Shenandoah County Tornado, April 28, 2002

Published: Apr. 15, 2022 at 3:04 PM EDT|Updated: Apr. 28, 2022 at 7:15 PM EDT
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HARRISONBURG, Va. (WHSV) - This was the only tornado photo and video WHSV has of any local tornado in our viewing area, until April 26, 2022 with the Fishersville, Waynesboro tornado.

Storms were expected across the area during the late afternoon on Sunday, April 28, 2002. A tornado watch was issued around 3:30pm that afternoon, meaning tornado conditions were in place and tornadoes were possible. Supercells were moving across West Virginia that afternoon that had a history of producing hail. One supercell continued to move from West Virginia across Shenandoah mountain, into Rockingham and Shenandoah counties.

This was the tornado warning issued just after 4:30 p.m on that Sunday. April 28, 2002.

April 28, 2002
April 28, 2002(Iowa State/NWS)

OTHER STORM REPORTS

-Bergton (Rockingham, Co): Dime size hail (0.75″)

-Rileyville (Page Co): 1.75″ hail, golf ball size

-Stanley (Page Co): Wind damage, power lines down

ARCHIVE VIDEO LINKS

Cleaning up, witnesses report what happened

The clean up, hearing from witnesses. Original report from Jay Webb

From the April 2002 Tornado
Raw Footage of the tornado

Video captured by WHSV

Raw footage
Tornado Survivors- Shenk Interview

Interview with a couple who survived the tornado, but their home was destroyed.

Shenandoah County tornado, 2002

THE PATH

The tornado touched down around the intersection of Quicksburg Rd. and Old Bridge Rd. according to the National Weather Service. The tornado moved across I-81 and Route 11. It then cross Smith Creek and Franwood lane. From there it moved up the Massanutten Ridge and dissipated just before reaching the top. We do have Google Earth images of the path as it moved up the Massanutten Ridge.

Several people in that area said the descruction of trees on the ridge could be seen for years after the tornado.

April 28, 2002
April 28, 2002(whsv)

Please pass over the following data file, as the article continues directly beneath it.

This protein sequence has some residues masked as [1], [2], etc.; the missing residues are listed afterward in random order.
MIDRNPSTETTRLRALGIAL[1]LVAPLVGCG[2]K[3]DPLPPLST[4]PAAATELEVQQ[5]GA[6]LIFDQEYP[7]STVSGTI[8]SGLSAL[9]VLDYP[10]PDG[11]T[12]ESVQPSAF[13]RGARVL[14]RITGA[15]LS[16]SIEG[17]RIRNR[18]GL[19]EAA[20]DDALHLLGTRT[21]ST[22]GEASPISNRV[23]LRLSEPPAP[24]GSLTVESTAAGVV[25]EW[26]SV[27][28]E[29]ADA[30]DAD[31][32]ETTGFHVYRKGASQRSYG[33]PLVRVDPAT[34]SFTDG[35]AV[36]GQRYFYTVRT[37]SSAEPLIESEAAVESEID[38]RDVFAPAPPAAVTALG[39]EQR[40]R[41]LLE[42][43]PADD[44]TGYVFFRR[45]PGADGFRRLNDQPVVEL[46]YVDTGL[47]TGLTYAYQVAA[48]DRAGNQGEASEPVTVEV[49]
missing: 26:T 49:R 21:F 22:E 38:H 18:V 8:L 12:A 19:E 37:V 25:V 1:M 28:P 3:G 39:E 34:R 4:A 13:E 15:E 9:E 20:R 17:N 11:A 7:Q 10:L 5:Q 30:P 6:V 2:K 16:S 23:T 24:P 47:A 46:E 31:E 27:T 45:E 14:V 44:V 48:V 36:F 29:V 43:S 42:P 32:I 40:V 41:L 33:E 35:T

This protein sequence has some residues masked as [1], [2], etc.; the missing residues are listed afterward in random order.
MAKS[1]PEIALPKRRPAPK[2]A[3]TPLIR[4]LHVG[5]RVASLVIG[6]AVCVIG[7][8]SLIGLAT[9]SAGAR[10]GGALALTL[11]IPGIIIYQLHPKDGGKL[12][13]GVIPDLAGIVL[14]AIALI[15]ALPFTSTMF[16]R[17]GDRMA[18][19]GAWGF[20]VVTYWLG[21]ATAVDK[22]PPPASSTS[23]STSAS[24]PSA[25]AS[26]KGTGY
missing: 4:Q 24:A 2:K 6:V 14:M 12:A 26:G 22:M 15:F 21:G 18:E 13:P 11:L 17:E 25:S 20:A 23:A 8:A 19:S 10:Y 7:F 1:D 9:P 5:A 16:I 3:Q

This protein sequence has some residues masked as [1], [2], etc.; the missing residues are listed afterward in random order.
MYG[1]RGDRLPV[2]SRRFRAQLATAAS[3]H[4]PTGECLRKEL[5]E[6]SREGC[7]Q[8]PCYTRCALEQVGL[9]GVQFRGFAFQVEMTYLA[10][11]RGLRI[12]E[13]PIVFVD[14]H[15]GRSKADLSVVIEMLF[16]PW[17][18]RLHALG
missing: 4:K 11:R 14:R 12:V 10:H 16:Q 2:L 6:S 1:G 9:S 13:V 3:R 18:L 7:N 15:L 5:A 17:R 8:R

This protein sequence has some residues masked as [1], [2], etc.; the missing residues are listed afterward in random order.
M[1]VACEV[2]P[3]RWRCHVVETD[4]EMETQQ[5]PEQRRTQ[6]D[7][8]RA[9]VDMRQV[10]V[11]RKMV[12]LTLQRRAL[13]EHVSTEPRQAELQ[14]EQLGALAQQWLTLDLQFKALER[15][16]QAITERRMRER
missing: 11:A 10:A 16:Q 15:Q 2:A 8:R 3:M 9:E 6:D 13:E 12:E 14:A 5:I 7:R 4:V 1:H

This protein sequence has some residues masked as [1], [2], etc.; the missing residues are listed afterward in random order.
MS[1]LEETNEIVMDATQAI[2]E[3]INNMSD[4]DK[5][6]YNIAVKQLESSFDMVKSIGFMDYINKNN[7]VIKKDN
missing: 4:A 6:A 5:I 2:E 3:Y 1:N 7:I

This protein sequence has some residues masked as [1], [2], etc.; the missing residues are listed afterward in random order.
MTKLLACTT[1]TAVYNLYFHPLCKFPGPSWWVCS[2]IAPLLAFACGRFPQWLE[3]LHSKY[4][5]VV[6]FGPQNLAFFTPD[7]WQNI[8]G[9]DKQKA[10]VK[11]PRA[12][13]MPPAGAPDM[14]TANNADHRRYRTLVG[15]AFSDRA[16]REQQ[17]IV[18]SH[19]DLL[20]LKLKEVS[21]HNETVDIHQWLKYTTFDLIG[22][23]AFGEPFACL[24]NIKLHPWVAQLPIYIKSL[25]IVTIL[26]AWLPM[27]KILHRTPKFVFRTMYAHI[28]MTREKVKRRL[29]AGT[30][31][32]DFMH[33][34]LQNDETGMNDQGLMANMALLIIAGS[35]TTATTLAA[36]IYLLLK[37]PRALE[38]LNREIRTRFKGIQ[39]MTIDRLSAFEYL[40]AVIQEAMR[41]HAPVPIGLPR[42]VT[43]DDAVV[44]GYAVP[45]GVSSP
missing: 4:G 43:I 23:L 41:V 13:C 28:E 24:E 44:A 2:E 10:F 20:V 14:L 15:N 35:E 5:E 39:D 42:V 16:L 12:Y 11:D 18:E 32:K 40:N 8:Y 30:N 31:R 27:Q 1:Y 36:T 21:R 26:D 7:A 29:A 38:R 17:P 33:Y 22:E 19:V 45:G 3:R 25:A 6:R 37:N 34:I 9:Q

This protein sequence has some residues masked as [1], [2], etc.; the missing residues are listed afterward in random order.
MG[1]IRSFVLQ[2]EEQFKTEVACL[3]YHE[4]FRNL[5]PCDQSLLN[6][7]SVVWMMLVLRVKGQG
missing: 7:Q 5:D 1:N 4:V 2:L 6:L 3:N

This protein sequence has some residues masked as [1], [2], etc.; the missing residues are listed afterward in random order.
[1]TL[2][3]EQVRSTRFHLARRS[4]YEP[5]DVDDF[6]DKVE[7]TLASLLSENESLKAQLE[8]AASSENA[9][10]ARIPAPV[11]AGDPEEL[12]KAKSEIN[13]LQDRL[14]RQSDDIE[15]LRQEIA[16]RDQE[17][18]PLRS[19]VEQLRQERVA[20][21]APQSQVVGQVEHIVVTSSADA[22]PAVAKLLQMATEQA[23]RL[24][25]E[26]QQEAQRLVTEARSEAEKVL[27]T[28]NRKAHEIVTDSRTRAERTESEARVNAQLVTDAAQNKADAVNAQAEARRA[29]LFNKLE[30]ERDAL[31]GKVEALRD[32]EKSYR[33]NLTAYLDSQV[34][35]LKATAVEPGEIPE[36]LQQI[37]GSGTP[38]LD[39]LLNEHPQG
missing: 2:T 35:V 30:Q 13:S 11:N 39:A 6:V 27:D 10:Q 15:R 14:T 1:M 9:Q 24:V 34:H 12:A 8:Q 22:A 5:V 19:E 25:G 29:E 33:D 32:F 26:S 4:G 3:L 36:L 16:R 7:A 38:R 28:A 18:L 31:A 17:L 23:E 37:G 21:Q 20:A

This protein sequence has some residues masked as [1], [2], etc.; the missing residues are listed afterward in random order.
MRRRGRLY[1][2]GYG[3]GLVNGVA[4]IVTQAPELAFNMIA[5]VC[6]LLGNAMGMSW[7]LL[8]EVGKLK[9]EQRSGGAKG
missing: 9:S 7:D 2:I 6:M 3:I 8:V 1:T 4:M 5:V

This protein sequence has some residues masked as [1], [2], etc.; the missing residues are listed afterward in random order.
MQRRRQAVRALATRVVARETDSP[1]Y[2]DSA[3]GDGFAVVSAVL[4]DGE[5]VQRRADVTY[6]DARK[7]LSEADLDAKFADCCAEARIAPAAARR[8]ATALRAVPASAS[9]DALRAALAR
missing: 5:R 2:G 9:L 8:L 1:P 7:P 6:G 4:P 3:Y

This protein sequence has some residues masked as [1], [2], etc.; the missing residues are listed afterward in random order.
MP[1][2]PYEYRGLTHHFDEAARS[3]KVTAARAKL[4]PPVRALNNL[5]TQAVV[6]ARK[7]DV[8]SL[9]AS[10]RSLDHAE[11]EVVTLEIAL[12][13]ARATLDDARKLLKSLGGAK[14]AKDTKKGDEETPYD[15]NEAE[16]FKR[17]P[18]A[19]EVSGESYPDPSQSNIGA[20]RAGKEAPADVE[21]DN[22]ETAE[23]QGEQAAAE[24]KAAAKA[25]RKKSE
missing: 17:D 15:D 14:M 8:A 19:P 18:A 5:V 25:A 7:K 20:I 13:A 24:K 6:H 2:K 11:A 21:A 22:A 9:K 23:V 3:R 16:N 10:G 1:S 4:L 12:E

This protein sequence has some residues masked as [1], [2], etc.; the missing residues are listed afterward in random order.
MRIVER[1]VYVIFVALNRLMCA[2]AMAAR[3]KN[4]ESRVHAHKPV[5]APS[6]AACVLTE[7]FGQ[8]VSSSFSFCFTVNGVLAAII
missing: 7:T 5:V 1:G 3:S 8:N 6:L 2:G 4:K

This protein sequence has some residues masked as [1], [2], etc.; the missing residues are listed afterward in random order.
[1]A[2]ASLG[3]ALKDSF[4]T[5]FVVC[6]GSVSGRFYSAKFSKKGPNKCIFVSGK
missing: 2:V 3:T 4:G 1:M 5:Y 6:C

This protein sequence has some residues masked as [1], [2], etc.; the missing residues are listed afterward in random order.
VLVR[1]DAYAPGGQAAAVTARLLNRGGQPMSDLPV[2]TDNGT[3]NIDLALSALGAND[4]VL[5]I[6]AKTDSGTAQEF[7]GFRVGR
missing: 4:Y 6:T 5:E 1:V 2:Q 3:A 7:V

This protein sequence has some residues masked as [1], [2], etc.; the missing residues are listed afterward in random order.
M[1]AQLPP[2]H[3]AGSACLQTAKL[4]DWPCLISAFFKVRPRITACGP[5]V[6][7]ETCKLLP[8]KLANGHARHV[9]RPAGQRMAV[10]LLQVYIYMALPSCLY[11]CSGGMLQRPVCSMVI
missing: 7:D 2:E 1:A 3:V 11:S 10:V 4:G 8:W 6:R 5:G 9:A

The tornado ended as it moved up the Massanutten Ridge
The tornado ended as it moved up the Massanutten Ridge(Google Earth)

AIRPLANE HANGAR

Franwood Farms at the time, had a private airstrip with an airplane hangar. This is where 4 people took shelter as the tornado approached. All 4 survived in a smaller, more sturdy room in the hangar huddled together. The walls of the hangar collapsed around them but all were okay.

The private air strip and hangar on the left that was destroyed by the tornado. The hangar was...
The private air strip and hangar on the left that was destroyed by the tornado. The hangar was never rebuilt but the small airstrip remains and this is as it looks today. It was behind this up the Massanutten Ridge where the tornado continued its path until it dissipated just before reaching the top of the ridge.(whsv)

THE SUPERCELL

This supercell started with a line of storms in West Virginia, as it started to move east across West Virginia, this was basically a solo storm, or what we call a discrete cell. It did drop hail in several locations in West Virginia.

The storm moved over Shenandoah Mountain and strengthened and started rotating. Now it’s difficult to say for sure, but we do know that rotating storms can be enhanced moving down a mountain, this is called vortex stretching.

This tornado in Shenandaoh county dissipated as it moved up the Massanutten Ridge. So the opposite of vortex stretching, a tornado moving up a mountain can be compressed and start to fizzle. The cell continued east of the Blue Ridge and strengthened again in a very favorable environment.

This is the same supercell that continued to move east and about two hours after it touched down in Shenandoah County, it touched down again in Maryland. This became the deadly La Plata EF-4 tornado.

The supercell traveled about 300 miles from West Virginia to Maryland.
The supercell traveled about 300 miles from West Virginia to Maryland.(whsv)
The supercell that traveled over Shenandoah Mountain and led to the tornado in Quicksburg

LA PLATA, MD

Here’s more information from the National Weather Service on the La Plata tornado.

PHOTO GALLERY

Photos from Carolyn Long

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